Sunday's Geneva deal with Iran appears to be the latest evidence that Washington wants to close the books on the region's hard-to-solve problems and, above all, to avoid military entanglements.
The sentiment in Jerusalem and Riyadh is that Washington is pulling back while Tehran will be playing a bigger regional role, according to the Journal.
The U.S. allies see a lessening of America's footprint in the region from Iraq to Afghanistan and from Syria to the Iranian nuclear threat.
The Obama administration's recoil from the military-led regime in Cairo, which overthrew the Muslim Brotherhood government, has concerned both Saudi Arabia and Israel.
The White House has long hinted that it wants to pivot American foreign policy from the Middle East toward Asia. It is a strategy that troubles Israel and Saudi Arabia which are dependent on American power for their ultimate survival.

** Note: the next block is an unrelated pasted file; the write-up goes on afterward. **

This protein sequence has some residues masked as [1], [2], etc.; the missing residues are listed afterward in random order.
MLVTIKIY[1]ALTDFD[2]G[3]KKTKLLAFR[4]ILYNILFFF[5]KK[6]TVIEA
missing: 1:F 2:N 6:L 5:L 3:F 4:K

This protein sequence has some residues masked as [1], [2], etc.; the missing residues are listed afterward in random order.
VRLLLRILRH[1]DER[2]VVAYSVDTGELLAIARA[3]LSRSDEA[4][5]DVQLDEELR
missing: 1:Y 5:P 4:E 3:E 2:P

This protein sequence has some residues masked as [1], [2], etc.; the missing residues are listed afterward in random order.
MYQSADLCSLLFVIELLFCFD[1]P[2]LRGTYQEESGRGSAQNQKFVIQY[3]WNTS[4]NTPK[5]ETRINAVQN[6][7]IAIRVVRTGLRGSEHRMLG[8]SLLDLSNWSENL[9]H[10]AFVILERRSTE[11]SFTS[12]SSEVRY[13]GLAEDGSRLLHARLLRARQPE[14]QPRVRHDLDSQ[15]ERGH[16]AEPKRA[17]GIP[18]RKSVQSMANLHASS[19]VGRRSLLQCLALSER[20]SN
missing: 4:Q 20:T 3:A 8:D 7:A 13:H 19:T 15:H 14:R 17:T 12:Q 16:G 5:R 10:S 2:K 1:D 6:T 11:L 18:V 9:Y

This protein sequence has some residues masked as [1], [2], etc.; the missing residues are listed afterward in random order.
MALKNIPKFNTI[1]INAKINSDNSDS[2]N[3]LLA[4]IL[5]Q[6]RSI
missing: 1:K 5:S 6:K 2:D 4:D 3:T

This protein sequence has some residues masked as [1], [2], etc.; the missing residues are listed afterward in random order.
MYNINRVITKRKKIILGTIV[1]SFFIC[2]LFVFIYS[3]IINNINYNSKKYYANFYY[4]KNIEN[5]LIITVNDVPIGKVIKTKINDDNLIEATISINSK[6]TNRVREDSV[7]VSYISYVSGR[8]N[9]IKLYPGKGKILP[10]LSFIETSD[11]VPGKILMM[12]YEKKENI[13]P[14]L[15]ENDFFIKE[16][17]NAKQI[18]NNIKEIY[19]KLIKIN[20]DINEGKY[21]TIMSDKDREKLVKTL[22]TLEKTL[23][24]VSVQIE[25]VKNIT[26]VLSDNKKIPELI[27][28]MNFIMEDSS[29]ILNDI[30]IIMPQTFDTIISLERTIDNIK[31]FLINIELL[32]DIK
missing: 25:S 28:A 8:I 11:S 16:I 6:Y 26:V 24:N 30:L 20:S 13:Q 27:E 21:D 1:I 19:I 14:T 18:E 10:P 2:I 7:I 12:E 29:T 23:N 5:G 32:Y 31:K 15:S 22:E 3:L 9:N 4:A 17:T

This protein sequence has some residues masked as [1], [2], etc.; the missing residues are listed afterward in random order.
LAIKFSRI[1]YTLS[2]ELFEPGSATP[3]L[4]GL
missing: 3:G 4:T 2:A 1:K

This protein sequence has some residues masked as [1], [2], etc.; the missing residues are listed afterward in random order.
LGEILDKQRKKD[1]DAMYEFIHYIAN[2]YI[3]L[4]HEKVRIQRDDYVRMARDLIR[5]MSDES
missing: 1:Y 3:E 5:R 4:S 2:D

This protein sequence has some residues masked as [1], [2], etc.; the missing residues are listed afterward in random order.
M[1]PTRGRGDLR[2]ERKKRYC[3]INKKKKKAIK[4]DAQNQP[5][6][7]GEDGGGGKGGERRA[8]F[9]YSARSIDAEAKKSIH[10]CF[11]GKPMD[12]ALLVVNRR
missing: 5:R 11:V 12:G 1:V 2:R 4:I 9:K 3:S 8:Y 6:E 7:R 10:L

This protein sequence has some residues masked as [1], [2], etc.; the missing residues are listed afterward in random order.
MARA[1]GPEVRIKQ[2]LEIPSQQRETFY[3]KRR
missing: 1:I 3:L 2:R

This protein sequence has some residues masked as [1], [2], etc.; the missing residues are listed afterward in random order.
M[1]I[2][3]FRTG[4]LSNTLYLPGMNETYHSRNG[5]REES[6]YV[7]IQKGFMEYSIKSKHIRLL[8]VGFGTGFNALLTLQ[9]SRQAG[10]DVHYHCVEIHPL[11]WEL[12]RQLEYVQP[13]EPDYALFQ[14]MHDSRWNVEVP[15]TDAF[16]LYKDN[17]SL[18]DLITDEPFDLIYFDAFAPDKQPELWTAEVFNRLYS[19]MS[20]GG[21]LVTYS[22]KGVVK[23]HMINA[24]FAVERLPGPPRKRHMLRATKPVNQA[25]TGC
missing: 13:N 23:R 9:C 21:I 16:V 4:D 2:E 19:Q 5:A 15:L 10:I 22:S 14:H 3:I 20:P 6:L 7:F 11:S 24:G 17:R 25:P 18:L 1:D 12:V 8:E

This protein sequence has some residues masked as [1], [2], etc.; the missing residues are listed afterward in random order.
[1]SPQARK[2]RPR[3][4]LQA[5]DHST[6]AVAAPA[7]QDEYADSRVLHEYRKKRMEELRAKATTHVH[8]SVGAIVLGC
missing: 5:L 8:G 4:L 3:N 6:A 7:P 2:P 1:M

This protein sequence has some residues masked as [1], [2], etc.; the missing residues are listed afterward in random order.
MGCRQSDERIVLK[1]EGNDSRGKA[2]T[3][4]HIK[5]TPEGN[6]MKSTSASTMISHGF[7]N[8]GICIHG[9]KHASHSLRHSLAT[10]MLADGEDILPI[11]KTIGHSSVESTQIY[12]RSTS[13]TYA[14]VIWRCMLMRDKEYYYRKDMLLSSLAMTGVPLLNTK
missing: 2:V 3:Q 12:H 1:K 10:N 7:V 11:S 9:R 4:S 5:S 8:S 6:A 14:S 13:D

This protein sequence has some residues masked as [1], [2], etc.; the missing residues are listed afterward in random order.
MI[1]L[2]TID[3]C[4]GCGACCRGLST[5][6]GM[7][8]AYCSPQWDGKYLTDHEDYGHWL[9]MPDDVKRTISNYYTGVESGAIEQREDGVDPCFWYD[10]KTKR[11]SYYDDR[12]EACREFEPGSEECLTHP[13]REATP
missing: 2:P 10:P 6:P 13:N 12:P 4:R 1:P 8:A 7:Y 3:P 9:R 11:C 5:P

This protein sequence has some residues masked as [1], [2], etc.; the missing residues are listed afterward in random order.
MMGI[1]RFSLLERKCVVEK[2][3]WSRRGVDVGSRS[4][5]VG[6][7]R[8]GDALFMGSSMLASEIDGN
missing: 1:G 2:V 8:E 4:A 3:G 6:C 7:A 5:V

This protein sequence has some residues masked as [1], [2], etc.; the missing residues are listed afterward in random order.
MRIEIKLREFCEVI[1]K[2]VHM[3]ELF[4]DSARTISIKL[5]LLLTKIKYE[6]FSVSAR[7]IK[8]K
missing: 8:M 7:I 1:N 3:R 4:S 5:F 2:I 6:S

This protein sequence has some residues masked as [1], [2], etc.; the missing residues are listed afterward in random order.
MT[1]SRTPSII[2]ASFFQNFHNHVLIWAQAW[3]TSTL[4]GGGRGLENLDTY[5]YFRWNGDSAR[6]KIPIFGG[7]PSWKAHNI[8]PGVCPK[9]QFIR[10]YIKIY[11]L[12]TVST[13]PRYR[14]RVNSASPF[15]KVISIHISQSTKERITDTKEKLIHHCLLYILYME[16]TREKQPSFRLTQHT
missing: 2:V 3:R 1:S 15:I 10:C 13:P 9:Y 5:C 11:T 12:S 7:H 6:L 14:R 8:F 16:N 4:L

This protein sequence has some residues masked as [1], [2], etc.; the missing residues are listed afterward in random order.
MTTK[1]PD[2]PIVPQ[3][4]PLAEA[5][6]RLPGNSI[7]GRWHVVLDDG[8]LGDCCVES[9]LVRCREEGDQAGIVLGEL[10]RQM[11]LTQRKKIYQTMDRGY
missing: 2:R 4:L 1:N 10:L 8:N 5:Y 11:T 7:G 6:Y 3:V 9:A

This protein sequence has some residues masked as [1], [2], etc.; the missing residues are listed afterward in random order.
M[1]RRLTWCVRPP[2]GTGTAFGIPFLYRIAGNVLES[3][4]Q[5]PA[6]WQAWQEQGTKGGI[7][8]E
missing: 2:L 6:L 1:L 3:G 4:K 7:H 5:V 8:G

The New York Times last month quoted White House national security adviser Susan Rice as saying, "We can't just be consumed 24/7 by one region, important as it is."
She said the president "thought it was a good time to step back and reassess, in a very critical and kind of no-holds-barred way, how we conceive the region."
With Washington seemingly interested in pulling back, leaders in both Israel and Saudi Arabia are feeling increasingly insecure, according to the Journal.
This uncertainty over American staying power could push Jerusalem to take unilateral action against Iran's nuclear facilities and drive Riyadh to purchase a nuclear weapons capability from Pakistan.
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